Thursday, June 25th, 2015 | 8 min read
It’s common practice for brands to create and manage their content and social advertising efforts with a variety of internal stakeholders and agency partners. The challenge? The speed of social media, combined with a multitude of stakeholders and platforms, can result in an environment where it’s difficult to quickly and efficiently get the information needed to optimize campaigns.
The most effective way to make real-time decisions based on performance is to be closely involved with the day-to-day management of your social campaigns. Without full visibility, it’s difficult to ensure that your paid campaigns are aligned with your true business goals.
The solution is to make the switch to an integrated social media management platform and take full control of all your social media activity. However, this doesn’t mean you have to drop all your agencies and manage everything in-house. It just means that organic content, promoted content, and every other social touchpoint with your customers are managed within a single software platform that all stakeholders have access to. Your agencies can continue to run your paid campaigns, but from a platform that you control.
Here are five benefits of managing organic social content and paid media within the same social media management platform.
An integrated platform brings visibility and control to paid social advertising. Brand managers can see exactly how organic and paid content perform across all social channels at any given time. There’s no need to wait for results to be shared. Instead, you can track performance and optimize when necessary. You can also see how people engage with your content – paid and organic – across all social channels.
Internal content teams can also learn from the success of paid campaigns and put insights to use immediately.
Paid activity on Facebook performs better when brands promote their best organic content. After all, Facebook has said that its algorithm updates favor high-quality content (News Feed actually looks at thousands of factors related to each user).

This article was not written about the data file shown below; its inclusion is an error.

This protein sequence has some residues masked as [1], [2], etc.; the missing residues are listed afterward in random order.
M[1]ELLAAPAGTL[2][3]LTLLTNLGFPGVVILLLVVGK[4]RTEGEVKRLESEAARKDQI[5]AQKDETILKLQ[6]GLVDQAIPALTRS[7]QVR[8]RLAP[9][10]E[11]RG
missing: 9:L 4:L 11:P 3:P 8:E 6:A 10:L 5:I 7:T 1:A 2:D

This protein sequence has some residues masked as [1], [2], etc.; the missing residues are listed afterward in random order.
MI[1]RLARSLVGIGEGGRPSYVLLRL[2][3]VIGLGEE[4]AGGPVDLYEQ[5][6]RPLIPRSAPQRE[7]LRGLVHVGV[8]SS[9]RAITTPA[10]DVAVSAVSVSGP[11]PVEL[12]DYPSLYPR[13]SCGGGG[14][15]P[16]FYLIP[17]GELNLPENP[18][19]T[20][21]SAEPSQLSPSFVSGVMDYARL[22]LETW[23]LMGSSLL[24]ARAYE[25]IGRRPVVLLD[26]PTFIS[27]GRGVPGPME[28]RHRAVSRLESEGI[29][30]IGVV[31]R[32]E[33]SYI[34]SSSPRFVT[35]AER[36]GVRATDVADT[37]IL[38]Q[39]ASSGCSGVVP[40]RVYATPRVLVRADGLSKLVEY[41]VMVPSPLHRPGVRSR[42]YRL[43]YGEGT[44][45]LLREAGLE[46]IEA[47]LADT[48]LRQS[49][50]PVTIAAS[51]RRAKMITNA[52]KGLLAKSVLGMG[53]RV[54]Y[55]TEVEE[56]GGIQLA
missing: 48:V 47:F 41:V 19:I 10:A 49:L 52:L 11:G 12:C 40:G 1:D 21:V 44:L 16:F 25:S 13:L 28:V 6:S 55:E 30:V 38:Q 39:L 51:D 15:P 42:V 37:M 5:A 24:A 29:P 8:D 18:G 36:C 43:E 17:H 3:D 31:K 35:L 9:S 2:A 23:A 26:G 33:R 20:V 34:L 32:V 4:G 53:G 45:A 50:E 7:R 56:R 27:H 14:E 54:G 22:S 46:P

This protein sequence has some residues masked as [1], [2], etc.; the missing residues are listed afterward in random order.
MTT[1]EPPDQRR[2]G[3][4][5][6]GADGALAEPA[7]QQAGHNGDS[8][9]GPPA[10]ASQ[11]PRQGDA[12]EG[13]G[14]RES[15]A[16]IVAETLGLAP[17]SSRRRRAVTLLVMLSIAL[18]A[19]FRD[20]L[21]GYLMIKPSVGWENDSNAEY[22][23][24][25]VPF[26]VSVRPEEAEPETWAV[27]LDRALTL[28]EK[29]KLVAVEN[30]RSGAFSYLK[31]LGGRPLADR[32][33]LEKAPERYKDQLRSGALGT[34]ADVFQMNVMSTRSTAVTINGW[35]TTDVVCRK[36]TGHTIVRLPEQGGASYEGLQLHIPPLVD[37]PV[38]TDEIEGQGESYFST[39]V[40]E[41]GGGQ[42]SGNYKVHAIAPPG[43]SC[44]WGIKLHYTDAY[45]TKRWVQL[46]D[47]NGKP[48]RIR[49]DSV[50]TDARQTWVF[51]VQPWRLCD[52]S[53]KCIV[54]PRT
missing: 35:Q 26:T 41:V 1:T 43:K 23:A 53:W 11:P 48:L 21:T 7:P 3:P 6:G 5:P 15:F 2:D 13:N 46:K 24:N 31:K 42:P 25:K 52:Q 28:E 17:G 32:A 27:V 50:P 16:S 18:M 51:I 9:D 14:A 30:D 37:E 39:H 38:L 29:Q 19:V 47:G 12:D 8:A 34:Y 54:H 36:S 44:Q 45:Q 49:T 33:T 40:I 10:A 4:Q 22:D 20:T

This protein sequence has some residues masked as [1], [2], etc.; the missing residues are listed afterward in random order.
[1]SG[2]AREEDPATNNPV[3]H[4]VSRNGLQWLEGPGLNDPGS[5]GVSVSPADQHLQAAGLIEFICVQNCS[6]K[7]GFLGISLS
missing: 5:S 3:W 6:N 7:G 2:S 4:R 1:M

Brands that rely solely on non-promoted organic posts will find it very hard to generate acceptable levels of engagement or reach with their day-to-day content. Every now and then a post will break through, but without paid support only one or two percent of the people who like a page will see its posts.
Simply promoting every post with paid media won’t work, either, unless your content is high quality. Treat non-promoted posts as a test to find the most engaging posts before amplifying them with paid.
First, content has to perform well organically, and then it can be promoted. With an integrated platform, the process of testing organic content and boosting the best performers with paid media can be automated. In fact, there’s no need to review test results and decide which content to promote; brands can create a rule that specifies that, as soon as a post achieves a certain level of engagement, it becomes a paid post. And, when performance drops below a certain level, the platform can automatically pause spend.
Sprinklr’s rules engine doesn’t just handle the promotion of organic posts; it makes responsive real-time ads triggered by any data source a possibility. Trending Twitter topics or a change in the weather can also be used to trigger real-time advertising.
It also allows you to automate manual tasks that don’t require human skill (such as pausing ads or increasing spend), saving the social team valuable time and brainpower.
Where is the performance data from your paid activity stored? It’s likely that you receive weekly Excel spreadsheets, which are filed away somewhere. Data is a valuable asset, and it shouldn’t be hidden away on a server or even stored with Facebook or Twitter. Your data should live in an environment that you control, where it can be easily accessed and shared.